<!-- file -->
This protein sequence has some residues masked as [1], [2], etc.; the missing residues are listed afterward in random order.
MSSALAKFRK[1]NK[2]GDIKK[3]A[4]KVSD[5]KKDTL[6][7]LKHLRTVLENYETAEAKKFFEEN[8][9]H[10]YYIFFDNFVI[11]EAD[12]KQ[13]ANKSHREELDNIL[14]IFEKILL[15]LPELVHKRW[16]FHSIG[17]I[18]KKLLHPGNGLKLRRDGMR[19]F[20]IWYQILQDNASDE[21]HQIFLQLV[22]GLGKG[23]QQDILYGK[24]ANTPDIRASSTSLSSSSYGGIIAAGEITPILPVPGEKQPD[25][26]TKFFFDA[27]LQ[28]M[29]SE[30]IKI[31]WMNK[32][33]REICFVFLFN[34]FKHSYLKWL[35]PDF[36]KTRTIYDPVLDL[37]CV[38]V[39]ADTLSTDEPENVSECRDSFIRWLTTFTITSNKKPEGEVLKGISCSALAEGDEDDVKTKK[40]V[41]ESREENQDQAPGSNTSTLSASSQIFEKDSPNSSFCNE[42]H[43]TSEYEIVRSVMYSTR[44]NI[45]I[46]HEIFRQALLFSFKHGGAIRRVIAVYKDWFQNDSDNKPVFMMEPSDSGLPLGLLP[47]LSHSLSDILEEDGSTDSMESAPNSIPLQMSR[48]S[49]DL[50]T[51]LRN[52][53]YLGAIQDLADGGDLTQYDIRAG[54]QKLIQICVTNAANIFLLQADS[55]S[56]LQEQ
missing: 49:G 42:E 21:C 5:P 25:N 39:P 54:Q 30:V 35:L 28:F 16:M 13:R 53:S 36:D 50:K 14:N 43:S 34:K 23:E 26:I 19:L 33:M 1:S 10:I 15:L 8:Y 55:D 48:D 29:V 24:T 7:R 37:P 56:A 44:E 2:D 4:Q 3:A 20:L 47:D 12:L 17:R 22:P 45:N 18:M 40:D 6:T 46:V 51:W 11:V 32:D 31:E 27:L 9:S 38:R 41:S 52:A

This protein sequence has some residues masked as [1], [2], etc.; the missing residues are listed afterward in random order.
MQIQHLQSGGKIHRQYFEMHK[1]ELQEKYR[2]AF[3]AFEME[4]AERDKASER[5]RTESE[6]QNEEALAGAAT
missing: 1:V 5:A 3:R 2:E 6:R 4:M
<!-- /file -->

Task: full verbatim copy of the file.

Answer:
This protein sequence has some residues masked as [1], [2], etc.; the missing residues are listed afterward in random order.
MSSALAKFRK[1]NK[2]GDIKK[3]A[4]KVSD[5]KKDTL[6][7]LKHLRTVLENYETAEAKKFFEEN[8][9]H[10]YYIFFDNFVI[11]EAD[12]KQ[13]ANKSHREELDNIL[14]IFEKILL[15]LPELVHKRW[16]FHSIG[17]I[18]KKLLHPGNGLKLRRDGMR[19]F[20]IWYQILQDNASDE[21]HQIFLQLV[22]GLGKG[23]QQDILYGK[24]ANTPDIRASSTSLSSSSYGGIIAAGEITPILPVPGEKQPD[25][26]TKFFFDA[27]LQ[28]M[29]SE[30]IKI[31]WMNK[32][33]REICFVFLFN[34]FKHSYLKWL[35]PDF[36]KTRTIYDPVLDL[37]CV[38]V[39]ADTLSTDEPENVSECRDSFIRWLTTFTITSNKKPEGEVLKGISCSALAEGDEDDVKTKK[40]V[41]ESREENQDQAPGSNTSTLSASSQIFEKDSPNSSFCNE[42]H[43]TSEYEIVRSVMYSTR[44]NI[45]I[46]HEIFRQALLFSFKHGGAIRRVIAVYKDWFQNDSDNKPVFMMEPSDSGLPLGLLP[47]LSHSLSDILEEDGSTDSMESAPNSIPLQMSR[48]S[49]DL[50]T[51]LRN[52][53]YLGAIQDLADGGDLTQYDIRAG[54]QKLIQICVTNAANIFLLQADS[55]S[56]LQEQ
missing: 49:G 42:E 21:C 5:P 25:N 39:P 54:Q 30:V 35:L 28:F 16:M 13:R 53:S 36:D 50:K 14:N 43:S 34:K 23:E 26:I 19:L 33:M 1:S 10:I 15:L 8:Y 55:D 48:D 29:V 24:T 7:R 37:P 56:A 44:E 2:D 4:Q 3:A 20:L 47:D 12:L 17:R 22:P 45:N 18:M 40:D 6:T 46:V 51:W 11:V 32:D 31:E 27:L 9:S 38:R 41:S 52:A

This protein sequence has some residues masked as [1], [2], etc.; the missing residues are listed afterward in random order.
MQIQHLQSGGKIHRQYFEMHK[1]ELQEKYR[2]AF[3]AFEME[4]AERDKASER[5]RTESE[6]QNEEALAGAAT
missing: 1:V 5:A 3:R 2:E 6:R 4:M